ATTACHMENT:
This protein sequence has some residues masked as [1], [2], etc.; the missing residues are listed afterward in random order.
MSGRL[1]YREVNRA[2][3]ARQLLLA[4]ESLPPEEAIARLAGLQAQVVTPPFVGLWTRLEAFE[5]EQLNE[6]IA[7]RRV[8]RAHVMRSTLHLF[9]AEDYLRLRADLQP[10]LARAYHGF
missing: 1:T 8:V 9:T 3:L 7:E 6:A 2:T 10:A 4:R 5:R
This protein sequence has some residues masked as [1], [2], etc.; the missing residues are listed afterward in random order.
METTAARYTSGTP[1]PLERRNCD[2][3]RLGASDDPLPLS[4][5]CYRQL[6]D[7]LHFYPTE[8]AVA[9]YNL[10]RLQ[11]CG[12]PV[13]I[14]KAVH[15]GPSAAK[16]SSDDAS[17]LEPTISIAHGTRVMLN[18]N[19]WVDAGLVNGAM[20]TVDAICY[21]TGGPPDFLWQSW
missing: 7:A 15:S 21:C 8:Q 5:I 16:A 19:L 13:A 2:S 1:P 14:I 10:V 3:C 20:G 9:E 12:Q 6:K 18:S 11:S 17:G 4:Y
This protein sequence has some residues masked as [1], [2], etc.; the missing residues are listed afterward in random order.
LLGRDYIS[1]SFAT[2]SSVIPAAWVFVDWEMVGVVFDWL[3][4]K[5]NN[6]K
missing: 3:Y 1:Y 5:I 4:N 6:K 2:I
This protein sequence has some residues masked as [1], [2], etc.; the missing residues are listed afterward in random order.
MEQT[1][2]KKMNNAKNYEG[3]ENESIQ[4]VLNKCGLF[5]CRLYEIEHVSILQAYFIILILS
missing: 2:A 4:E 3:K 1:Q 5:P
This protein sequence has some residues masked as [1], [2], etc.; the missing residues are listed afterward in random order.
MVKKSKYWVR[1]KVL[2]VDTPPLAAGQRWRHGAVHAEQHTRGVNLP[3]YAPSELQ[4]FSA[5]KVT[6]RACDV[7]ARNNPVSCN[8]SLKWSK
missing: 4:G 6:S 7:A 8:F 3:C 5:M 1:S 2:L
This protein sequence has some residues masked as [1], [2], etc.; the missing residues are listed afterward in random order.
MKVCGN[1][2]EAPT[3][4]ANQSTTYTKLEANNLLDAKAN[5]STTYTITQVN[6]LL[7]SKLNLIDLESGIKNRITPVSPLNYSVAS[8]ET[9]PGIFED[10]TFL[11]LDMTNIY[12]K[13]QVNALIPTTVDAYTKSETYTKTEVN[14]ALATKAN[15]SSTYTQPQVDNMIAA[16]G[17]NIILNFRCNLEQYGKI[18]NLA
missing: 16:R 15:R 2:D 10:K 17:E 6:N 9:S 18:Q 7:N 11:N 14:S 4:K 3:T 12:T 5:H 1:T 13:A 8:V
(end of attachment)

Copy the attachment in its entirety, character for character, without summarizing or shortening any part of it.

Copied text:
This protein sequence has some residues masked as [1], [2], etc.; the missing residues are listed afterward in random order.
MSGRL[1]YREVNRA[2][3]ARQLLLA[4]ESLPPEEAIARLAGLQAQVVTPPFVGLWTRLEAFE[5]EQLNE[6]IA[7]RRV[8]RAHVMRSTLHLF[9]AEDYLRLRADLQP[10]LARAYHGF
missing: 1:T 8:V 9:T 3:L 7:E 6:A 2:T 10:A 4:R 5:R
This protein sequence has some residues masked as [1], [2], etc.; the missing residues are listed afterward in random order.
METTAARYTSGTP[1]PLERRNCD[2][3]RLGASDDPLPLS[4][5]CYRQL[6]D[7]LHFYPTE[8]AVA[9]YNL[10]RLQ[11]CG[12]PV[13]I[14]KAVH[15]GPSAAK[16]SSDDAS[17]LEPTISIAHGTRVMLN[18]N[19]WVDAGLVNGAM[20]TVDAICY[21]TGGPPDFLWQSW
missing: 7:A 15:S 21:C 8:Q 5:I 16:A 19:L 13:A 2:S 1:P 14:I 10:V 3:C 20:G 9:E 12:Q 6:K 18:S 11:S 17:G 4:Y
This protein sequence has some residues masked as [1], [2], etc.; the missing residues are listed afterward in random order.
LLGRDYIS[1]SFAT[2]SSVIPAAWVFVDWEMVGVVFDWL[3][4]K[5]NN[6]K
missing: 3:Y 1:Y 5:I 4:N 6:K 2:I
This protein sequence has some residues masked as [1], [2], etc.; the missing residues are listed afterward in random order.
MEQT[1][2]KKMNNAKNYEG[3]ENESIQ[4]VLNKCGLF[5]CRLYEIEHVSILQAYFIILILS
missing: 2:A 4:E 3:K 1:Q 5:P
This protein sequence has some residues masked as [1], [2], etc.; the missing residues are listed afterward in random order.
MVKKSKYWVR[1]KVL[2]VDTPPLAAGQRWRHGAVHAEQHTRGVNLP[3]YAPSELQ[4]FSA[5]KVT[6]RACDV[7]ARNNPVSCN[8]SLKWSK
missing: 4:G 6:S 7:A 8:F 3:C 5:M 1:S 2:L
This protein sequence has some residues masked as [1], [2], etc.; the missing residues are listed afterward in random order.
MKVCGN[1][2]EAPT[3][4]ANQSTTYTKLEANNLLDAKAN[5]STTYTITQVN[6]LL[7]SKLNLIDLESGIKNRITPVSPLNYSVAS[8]ET[9]PGIFED[10]TFL[11]LDMTNIY[12]K[13]QVNALIPTTVDAYTKSETYTKTEVN[14]ALATKAN[15]SSTYTQPQVDNMIAA[16]G[17]NIILNFRCNLEQYGKI[18]NLA
missing: 16:R 15:R 2:D 10:K 17:E 6:N 9:S 18:Q 7:N 11:N 14:S 4:K 3:T 12:T 5:H 1:T 13:A 8:V